The Maseeh College of Engineering and Computer Science at Portland State University (PSU) today announced another advance in the development of micro-gravity drinking cups. The new design makes possible the enjoyment of espresso and other drinks in the low-gravity environments of spacecraft. It is the second such innovation to be announced by PSU, following the zero-gravity coffee cup unveiled last summer. Without the pull of gravity, fluids behave very differently than on earth. Instead of 'pouring,' a liquid retains a more globular shape held together by its own surface tension. This phenomenon complicates even the most basic of maneuvers such as drinking a cup of coffee.
DreamUp, powered by NanoRacks, is a nonprofit organization now providing a place for student project teams to raise required funds to fly a science experiment to the International Space Station (ISS). The goal of DreamUp is to help students integrate into the commercial space community by delivering their experiments via NanoRacks to the U.S. National Laboratory onboard the ISS. "Whether you are a large company or a high school student, space is complexand although it isn't quite as expensive as in the past, it's still outside of the average student budget" says DreamUp Director Patricia Mayes. "Our platforms give access to the frontlines of space research and we see all of our educational payloads as a contribution to the space industry. We are thrilled to see NASA and the ISS Program Office supporting commercial and student research on Station."
NASA is offering undergraduate students an opportunity to participate in a new microgravity activity called Micro-g Neutral Buoyancy Experiment Design Teams (Micro-g NExT). The deadline for proposals is Jan. 28, 2015. Micro-g NExT challenges students to work in teams to design and build prototypes of spacewalking tools to be used by astronauts for spacewalk training in the Neutral Buoyancy Laboratory (NBL) at NASA's Johnson Space Center in Houston. Teams will be selected to participate in the experiential/hands-on learning portion and will travel to Houston to have their prototype tested in the simulated microgravity environment of the NBL-- a 6.2 million gallon indoor pool where NASA astronauts perform complex training activities in advance of their assigned space missions. This project coincides with the 50th anniversary of NASA extravehicular activity.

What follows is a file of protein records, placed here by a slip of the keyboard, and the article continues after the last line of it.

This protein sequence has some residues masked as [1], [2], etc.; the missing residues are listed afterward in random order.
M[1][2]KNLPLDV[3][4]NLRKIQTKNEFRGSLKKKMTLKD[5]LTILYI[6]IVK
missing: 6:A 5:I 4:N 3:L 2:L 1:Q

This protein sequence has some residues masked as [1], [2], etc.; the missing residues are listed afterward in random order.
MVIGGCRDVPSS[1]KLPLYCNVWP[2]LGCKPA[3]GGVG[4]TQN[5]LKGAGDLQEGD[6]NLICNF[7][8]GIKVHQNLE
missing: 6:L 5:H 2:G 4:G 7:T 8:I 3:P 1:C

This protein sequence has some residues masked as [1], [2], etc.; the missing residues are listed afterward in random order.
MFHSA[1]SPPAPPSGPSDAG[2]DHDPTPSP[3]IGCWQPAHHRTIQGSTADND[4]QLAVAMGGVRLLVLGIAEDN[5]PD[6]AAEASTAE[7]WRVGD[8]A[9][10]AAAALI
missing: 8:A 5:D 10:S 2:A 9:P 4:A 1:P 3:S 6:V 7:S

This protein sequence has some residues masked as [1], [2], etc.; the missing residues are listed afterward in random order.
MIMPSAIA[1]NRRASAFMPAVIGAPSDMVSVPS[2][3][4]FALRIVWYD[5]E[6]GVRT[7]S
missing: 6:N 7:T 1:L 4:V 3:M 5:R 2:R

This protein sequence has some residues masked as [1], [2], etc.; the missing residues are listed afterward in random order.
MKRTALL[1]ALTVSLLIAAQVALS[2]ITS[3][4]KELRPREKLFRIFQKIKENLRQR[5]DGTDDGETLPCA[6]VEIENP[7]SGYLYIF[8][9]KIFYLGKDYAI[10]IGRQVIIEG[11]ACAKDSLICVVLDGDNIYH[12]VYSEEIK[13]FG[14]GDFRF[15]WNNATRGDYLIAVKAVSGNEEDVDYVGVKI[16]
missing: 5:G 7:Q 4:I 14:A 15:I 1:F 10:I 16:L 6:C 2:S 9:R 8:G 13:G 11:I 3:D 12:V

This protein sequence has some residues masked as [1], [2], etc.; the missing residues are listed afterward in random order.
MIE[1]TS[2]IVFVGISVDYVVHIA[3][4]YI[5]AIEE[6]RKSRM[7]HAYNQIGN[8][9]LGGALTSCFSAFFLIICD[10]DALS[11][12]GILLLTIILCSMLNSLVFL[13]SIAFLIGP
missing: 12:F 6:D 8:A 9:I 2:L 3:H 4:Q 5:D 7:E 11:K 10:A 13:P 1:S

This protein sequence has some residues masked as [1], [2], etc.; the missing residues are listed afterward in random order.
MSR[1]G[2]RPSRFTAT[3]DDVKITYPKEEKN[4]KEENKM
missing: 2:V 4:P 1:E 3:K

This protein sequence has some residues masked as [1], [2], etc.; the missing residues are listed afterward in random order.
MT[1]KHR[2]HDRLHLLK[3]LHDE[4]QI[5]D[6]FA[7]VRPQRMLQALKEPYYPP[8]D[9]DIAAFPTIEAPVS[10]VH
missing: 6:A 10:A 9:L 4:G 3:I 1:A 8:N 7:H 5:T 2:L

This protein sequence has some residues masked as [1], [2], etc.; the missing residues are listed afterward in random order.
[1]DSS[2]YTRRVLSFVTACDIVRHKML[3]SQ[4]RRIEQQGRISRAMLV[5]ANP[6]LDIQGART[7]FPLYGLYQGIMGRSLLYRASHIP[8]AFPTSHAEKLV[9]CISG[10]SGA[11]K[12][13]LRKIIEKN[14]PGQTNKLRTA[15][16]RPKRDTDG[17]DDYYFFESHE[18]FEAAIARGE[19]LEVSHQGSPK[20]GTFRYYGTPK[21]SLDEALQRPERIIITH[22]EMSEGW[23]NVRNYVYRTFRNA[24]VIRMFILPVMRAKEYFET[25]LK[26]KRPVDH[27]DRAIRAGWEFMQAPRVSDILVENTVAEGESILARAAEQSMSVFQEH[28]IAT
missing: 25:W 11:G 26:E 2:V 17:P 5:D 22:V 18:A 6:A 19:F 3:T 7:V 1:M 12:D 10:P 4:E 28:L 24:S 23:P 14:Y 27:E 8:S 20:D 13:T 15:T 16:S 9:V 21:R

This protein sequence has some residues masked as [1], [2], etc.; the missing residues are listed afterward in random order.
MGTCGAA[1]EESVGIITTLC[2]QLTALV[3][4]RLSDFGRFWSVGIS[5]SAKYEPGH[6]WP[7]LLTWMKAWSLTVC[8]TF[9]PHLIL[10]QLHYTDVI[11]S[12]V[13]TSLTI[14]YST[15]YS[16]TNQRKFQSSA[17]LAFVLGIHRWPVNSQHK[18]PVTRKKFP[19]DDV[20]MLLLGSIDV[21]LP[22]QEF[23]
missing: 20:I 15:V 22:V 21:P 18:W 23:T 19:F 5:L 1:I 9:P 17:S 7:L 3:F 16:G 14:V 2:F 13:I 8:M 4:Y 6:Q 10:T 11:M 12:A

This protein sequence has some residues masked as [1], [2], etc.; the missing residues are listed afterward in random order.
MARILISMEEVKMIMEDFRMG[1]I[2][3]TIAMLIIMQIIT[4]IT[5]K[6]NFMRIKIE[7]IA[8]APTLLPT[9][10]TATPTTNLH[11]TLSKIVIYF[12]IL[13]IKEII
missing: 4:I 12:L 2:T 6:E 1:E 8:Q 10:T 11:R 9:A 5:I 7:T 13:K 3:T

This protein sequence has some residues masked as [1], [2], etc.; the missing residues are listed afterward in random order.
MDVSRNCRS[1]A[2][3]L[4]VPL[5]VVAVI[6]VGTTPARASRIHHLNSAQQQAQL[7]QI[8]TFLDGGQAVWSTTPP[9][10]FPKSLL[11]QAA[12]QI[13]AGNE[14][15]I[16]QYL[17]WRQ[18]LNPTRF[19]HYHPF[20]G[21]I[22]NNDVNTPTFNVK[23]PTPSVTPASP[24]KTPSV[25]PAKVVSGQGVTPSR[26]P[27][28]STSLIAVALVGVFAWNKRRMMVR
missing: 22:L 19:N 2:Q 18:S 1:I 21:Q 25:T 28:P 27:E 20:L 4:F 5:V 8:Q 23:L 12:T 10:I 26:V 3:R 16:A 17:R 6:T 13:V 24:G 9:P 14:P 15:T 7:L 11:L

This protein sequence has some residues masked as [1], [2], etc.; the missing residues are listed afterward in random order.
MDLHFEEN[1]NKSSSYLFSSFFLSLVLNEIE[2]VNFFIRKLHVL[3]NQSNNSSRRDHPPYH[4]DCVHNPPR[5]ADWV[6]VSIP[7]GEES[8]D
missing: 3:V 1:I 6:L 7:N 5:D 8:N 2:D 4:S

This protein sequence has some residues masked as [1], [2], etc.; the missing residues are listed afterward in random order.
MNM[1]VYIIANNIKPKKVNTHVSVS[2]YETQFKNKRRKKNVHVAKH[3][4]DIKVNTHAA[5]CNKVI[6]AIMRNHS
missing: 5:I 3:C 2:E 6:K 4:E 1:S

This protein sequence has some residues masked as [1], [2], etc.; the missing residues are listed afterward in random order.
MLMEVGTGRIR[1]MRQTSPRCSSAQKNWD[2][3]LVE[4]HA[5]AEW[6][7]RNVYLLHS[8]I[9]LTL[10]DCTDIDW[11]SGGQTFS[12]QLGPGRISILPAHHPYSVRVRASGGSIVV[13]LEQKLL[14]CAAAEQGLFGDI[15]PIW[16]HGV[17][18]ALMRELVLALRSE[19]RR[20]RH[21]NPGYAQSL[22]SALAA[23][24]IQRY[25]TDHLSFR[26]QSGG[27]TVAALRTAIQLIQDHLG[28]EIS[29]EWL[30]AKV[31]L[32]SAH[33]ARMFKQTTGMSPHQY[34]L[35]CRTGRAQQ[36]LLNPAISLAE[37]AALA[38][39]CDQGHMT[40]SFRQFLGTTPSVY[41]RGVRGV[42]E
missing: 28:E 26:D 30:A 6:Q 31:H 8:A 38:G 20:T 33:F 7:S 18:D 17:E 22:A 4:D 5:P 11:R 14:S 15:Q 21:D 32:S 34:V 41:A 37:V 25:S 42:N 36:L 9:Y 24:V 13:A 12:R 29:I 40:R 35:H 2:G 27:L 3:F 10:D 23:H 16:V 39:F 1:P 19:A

"Leading UK space organisations have joined forces with British ESA Astronaut Tim Peake and Raspberry Pi to offer students a chance to devise and code their own apps or experiment to run in space. Two Raspberry Pi computers are planned to be flown to the International Space Station (ISS) as part of Tim's 6 month mission and both will be connected to a new "Astro Pi" board, loaded with a host of sensors and gadgets. Launched today at an event held by the UK Space Agency, the Astro Pi competition will be officially opened at the BETT conference (21-24 January) and will be open to all primary and secondary school aged children who are resident in the United Kingdom. The competition will be supported by a comprehensive suite of teaching resources that are being developed by ESERO-UK and Raspberry Pi."
NASA in partnership with the U.S. Geological Survey (USGS) is offering more than $35,000 in prizes to citizen scientists for ideas that make use of climate data to address vulnerabilities faced by the United States in coping with climate change. The Climate Resilience Data Challenge, conducted through the NASA Tournament Lab, a partnership with Harvard University hosted on Appirio/Topcoder, kicks off Monday, Dec 15 and runs through March 2015. The challenge supports the efforts of the White House Climate Data Initiative, a broad effort to leverage the federal government's extensive, freely available climate-relevant data resources to spur innovation and private-sector entrepreneurship in order to advance awareness of and preparedness for the impacts of climate change. The challenge was announced by the White House Office of Science and Technology Policy Dec. 9.
In recent years, crowdfunding has become a popular method of funding new technology or entertainment products, or artistic projects. The idea is that people or projects ask for many small donations from individuals who support the proposed work, rather than a large amount from a single source. Crowdfunding is usually done via an online portal or platform which handles the financial transactions involved. The Universe Awareness (UNAWE) programme decided to undertake a Kickstarter crowdfunding campaign centring on the resource Universe in a Box2. In this article we present the lessons learned and best practices from that campaign.